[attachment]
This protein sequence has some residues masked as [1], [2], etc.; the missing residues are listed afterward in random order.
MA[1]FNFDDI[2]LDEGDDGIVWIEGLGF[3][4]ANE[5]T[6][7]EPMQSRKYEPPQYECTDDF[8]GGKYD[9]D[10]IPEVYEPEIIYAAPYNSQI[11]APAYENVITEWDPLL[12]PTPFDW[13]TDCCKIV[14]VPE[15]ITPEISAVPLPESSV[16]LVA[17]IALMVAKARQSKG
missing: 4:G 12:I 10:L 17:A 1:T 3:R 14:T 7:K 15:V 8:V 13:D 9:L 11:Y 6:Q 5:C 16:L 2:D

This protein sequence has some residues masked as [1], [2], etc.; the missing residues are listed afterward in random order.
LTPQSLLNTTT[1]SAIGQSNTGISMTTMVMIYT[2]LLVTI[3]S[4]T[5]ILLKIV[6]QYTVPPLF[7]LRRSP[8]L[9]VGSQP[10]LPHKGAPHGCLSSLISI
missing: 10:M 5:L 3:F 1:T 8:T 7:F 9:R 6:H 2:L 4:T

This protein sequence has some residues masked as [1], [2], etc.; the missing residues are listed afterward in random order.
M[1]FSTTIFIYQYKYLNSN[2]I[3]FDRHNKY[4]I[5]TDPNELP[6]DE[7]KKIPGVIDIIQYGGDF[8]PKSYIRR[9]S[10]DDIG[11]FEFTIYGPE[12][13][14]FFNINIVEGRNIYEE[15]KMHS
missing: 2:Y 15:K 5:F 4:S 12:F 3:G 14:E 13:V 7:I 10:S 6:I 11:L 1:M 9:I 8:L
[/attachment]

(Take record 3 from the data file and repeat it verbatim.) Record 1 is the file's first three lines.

This protein sequence has some residues masked as [1], [2], etc.; the missing residues are listed afterward in random order.
M[1]FSTTIFIYQYKYLNSN[2]I[3]FDRHNKY[4]I[5]TDPNELP[6]DE[7]KKIPGVIDIIQYGGDF[8]PKSYIRR[9]S[10]DDIG[11]FEFTIYGPE[12][13][14]FFNINIVEGRNIYEE[15]KMHS
missing: 2:Y 15:K 5:F 4:S 12:F 3:G 14:E 13:V 7:I 10:S 6:I 11:L 1:M 9:I 8:L